Clark Gregg will forever be known as Agent Coulson, thanks to the 51-year-old actor’s role in the Marvel pantheon and the character’s upcoming resurrection on ABC’s “Agents of S.H.I.E.L.D,” which picks up where “The Avengers” left off.
Before that, the actor/writer/director – who grew up in Chapel Hill – stars in the raunchy new 1990s-set comedy “The To Do List” (in theaters Friday).
In it, Gregg is the father of “Parks and Recreation’s” Aubrey Plaza, who plays a bossy yet inexperienced valedictorian who goes on a studious quest to tackle a series of sexual encounters before college begins.
Gregg recently spoke to The Observer about growing up in North Carolina, his TV resurrection, and the nostalgia that “The To Do List” stirred.
Q. What interested you about “The To Do List?”
Turning the coming-of-age sexual story around and objectifying males in the process seemed appealing to me. And Connie (Britton) was going to play my wife.
Q. As a father of a daughter in real life, what was it like playing this role?
My daughter is 11 and I don’t have to deal with this yet, but I was surprised by all the feelings that came up. I’m an open-minded liberal person in real life. The minute this stuff goes on in these scenes, I connected with this conservative dad.
Q. Would you say it’s a feminist take on an old tale?
There’s a feminist element to it. I don’t think it has a political agenda, but it’s by a talented female director. That’s a voice we haven’t heard much. It happens to come at a time when we’ve had “Bridesmaids,” when we are getting to hear a feminine sexual perspective that isn’t apologetic, which is fine – as long as my daughter never does that (laughs).
Q. What was your 1993 like?
I certainly wasn’t in high school. I was in LA after years in New York – an out-of-work bohemian actor just as confused and lost in relationships as the people in the film.
Q. Did you get interested in acting while living in North Carolina?
I certainly developed a thirst for the laughs of my compatriots. My homeroom teacher at Chapel Hill High School, Mr. Curly, was the drama teacher. I would pick up the script and torture him with what my audition would be like. (But) I went off to college in Ohio to focus on soccer, chasing girls and drinking too much. I dislocated my thumb playing goalie. So I walked by the theater during an audition for “Much Ado About Nothing,” ironically (Gregg currently appears in director Joss Whedon’s recent film adaptation of the Shakespeare play). I saw beautiful coeds and followed them in. I left that school to go to New York, (though) it was more to go to the Mudd Club and CBGB’s to see bands.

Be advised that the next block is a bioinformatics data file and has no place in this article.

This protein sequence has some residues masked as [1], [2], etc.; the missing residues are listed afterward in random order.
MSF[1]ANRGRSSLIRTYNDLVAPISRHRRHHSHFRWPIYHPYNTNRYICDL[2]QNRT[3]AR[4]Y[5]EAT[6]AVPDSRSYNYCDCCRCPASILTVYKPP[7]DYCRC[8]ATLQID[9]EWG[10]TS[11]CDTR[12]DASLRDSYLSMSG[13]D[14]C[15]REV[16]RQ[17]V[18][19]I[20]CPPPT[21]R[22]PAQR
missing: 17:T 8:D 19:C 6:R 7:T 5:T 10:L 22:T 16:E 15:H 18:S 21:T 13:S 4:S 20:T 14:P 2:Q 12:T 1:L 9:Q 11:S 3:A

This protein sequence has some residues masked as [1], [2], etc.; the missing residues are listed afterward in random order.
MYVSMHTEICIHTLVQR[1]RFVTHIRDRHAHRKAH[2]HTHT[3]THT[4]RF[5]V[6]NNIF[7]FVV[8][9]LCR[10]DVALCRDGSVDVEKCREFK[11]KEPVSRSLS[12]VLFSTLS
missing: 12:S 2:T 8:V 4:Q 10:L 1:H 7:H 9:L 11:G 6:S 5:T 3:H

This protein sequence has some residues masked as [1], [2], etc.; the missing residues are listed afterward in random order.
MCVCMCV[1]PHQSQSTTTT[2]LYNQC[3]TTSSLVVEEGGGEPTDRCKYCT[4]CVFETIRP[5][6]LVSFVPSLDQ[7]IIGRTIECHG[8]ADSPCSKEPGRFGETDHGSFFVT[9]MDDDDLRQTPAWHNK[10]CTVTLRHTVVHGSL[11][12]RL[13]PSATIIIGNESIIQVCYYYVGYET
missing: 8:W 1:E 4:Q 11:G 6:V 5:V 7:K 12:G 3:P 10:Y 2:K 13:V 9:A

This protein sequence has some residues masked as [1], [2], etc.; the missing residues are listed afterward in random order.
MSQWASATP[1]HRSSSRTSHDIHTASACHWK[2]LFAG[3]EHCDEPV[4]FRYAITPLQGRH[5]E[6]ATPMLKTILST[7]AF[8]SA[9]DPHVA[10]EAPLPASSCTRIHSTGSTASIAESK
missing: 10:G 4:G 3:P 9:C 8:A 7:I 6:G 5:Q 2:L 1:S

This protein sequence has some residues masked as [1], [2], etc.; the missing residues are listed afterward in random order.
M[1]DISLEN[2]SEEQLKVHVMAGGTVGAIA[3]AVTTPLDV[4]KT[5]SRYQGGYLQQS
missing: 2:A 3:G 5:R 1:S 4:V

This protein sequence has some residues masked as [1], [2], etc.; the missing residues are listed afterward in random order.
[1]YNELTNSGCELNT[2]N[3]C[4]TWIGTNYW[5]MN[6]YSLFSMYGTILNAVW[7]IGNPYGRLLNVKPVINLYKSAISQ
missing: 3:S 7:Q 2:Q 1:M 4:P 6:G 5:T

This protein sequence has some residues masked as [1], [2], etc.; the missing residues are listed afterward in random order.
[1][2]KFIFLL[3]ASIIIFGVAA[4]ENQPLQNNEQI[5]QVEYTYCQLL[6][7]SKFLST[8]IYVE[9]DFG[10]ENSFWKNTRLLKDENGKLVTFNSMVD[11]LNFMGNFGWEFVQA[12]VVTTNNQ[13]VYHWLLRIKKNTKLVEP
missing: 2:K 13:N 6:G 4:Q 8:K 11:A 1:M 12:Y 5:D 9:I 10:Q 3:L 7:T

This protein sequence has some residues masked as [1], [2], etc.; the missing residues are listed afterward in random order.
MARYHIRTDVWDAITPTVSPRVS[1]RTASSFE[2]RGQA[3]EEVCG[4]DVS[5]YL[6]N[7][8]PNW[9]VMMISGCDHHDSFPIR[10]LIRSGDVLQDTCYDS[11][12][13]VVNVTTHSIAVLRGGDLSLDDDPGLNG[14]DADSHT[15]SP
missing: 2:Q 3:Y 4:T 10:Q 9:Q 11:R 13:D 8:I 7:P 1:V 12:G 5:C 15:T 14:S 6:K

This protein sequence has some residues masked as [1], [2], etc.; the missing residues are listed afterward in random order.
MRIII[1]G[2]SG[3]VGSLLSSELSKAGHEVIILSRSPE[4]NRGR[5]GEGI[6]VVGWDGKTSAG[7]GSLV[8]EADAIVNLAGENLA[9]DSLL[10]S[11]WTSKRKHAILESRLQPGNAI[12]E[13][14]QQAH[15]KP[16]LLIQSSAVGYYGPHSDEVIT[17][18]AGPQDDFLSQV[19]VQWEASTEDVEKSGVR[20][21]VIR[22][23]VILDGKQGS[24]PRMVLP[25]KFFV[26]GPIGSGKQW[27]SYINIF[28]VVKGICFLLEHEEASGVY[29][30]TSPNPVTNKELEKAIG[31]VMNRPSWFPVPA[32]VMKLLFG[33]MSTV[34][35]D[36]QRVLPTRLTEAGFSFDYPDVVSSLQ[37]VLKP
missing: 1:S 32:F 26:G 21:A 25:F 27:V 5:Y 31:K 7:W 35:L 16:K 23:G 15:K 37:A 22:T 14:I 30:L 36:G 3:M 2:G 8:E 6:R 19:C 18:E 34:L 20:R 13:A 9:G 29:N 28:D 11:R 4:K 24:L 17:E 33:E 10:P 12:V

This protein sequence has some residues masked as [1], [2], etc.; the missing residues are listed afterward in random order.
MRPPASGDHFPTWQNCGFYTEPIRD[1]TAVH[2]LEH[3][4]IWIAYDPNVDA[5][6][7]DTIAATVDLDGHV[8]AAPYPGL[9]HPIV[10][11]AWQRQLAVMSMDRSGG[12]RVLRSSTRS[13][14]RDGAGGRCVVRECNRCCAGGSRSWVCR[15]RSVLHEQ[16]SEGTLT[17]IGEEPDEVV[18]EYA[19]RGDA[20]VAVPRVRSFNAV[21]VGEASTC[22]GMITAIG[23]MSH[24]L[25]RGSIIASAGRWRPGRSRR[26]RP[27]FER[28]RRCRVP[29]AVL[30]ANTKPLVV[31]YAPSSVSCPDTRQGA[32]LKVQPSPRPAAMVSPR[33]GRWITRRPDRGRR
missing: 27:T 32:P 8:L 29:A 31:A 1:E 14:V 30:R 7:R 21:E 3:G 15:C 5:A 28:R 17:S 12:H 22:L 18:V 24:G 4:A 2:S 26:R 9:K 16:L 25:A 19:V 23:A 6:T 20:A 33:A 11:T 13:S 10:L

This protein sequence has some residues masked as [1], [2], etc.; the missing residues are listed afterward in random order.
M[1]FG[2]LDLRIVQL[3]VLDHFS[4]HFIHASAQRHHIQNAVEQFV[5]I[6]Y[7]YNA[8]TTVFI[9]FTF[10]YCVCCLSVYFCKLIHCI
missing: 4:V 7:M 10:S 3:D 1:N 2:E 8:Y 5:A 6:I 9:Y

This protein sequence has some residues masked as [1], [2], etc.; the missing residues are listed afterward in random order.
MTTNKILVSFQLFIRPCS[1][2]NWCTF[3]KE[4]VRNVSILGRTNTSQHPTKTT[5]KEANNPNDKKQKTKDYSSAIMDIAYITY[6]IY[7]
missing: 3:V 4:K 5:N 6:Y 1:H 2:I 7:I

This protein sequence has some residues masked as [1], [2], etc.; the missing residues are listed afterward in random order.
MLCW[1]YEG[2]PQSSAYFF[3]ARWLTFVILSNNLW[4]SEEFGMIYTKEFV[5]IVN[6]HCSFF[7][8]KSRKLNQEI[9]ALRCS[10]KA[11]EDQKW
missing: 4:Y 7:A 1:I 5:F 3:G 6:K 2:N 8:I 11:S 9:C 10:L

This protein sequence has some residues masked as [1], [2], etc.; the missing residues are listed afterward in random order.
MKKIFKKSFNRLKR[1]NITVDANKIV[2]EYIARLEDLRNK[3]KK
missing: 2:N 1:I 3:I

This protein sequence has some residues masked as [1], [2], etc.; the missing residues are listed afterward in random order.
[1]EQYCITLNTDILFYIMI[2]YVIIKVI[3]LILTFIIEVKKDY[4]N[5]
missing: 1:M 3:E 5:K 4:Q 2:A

Q. Have you filmed anything here?
No. Nobody wants to get hired to work in Wilmington more than me. (I could say) “I danced to some beach music at that place. I did some shagging over there.”
Q. You’re quite a music fan.
I saw Parliament P-Funk in North Carolina. ... My friend and I were obsessed with “Soul Train.” We dressed up like the guys on “Soul Train,” did a lot of jive stuff, and danced. Did the robot and splits – this short, white little kid. The first dance I went to, I was going to try it out in my platform shoes and beanie hat. ... I remember walking into that cafeteria during lunch and they were playing P-Funk. It was like hearing a wolf call. This is my music.
Q. It sounds like you have a ’70s-set movie in there.
Poor Connie Britton was listening to my stories about my social failures trying to get something going in the ’70s in North Carolina. She said, “This is so painful. You have to write this.” So I’m coming away from this junket thinking I’m going to have to write (that).
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